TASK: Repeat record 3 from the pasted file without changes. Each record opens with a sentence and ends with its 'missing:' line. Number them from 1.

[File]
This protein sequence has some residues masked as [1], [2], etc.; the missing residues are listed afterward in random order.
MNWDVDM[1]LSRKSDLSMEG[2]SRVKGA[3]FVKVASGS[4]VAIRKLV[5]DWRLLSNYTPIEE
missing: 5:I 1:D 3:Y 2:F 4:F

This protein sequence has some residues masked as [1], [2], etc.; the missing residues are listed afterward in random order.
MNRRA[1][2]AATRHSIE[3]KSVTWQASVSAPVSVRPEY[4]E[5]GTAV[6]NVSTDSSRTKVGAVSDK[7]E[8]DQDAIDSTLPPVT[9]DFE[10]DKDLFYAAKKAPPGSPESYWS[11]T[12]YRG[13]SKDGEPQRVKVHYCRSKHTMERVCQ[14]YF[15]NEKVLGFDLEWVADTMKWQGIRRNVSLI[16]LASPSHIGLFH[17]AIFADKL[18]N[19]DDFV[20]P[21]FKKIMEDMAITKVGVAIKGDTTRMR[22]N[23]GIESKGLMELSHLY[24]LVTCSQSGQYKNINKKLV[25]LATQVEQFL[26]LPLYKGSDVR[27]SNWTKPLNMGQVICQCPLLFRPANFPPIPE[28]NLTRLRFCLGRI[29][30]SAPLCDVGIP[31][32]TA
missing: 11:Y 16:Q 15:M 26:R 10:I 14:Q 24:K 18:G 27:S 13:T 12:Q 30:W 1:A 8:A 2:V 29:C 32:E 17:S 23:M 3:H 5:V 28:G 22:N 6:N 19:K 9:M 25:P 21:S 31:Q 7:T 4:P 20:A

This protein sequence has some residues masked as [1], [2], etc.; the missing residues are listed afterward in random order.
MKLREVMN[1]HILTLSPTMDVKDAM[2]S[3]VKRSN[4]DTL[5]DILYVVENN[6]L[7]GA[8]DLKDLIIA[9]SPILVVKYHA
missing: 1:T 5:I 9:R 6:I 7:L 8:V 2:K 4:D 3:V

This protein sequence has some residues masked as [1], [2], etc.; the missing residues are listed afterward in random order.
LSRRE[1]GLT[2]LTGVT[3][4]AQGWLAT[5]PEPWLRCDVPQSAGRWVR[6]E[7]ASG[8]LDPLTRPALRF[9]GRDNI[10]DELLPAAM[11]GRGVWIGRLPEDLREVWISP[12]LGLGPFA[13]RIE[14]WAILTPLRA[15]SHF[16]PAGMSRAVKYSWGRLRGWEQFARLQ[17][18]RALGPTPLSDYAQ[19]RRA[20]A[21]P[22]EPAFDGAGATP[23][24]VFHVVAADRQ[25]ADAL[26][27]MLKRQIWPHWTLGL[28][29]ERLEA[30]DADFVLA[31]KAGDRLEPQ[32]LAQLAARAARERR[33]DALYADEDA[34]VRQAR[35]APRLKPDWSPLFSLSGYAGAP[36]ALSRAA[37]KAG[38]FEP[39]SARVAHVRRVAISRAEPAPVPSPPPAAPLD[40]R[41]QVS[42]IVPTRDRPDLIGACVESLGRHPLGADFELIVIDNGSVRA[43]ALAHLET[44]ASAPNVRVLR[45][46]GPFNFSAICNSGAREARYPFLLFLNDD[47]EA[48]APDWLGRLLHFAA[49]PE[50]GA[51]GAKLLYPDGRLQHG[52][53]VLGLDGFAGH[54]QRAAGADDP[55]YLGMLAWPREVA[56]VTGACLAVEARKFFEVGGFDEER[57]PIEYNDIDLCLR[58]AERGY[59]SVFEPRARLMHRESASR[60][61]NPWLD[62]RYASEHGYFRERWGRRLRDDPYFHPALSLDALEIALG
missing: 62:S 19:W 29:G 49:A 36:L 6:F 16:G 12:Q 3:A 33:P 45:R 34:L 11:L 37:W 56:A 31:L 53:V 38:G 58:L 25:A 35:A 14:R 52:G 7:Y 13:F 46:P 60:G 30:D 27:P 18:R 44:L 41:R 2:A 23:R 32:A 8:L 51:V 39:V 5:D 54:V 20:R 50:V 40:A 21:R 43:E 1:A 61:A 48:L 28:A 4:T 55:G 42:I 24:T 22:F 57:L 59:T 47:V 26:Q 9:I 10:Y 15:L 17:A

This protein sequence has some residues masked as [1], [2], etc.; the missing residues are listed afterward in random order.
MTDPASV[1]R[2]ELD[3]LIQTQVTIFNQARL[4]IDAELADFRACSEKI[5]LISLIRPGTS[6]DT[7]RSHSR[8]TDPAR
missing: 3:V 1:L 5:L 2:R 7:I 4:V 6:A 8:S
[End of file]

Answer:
This protein sequence has some residues masked as [1], [2], etc.; the missing residues are listed afterward in random order.
MKLREVMN[1]HILTLSPTMDVKDAM[2]S[3]VKRSN[4]DTL[5]DILYVVENN[6]L[7]GA[8]DLKDLIIA[9]SPILVVKYHA
missing: 1:T 5:I 9:R 6:I 7:L 8:V 2:K 4:D 3:V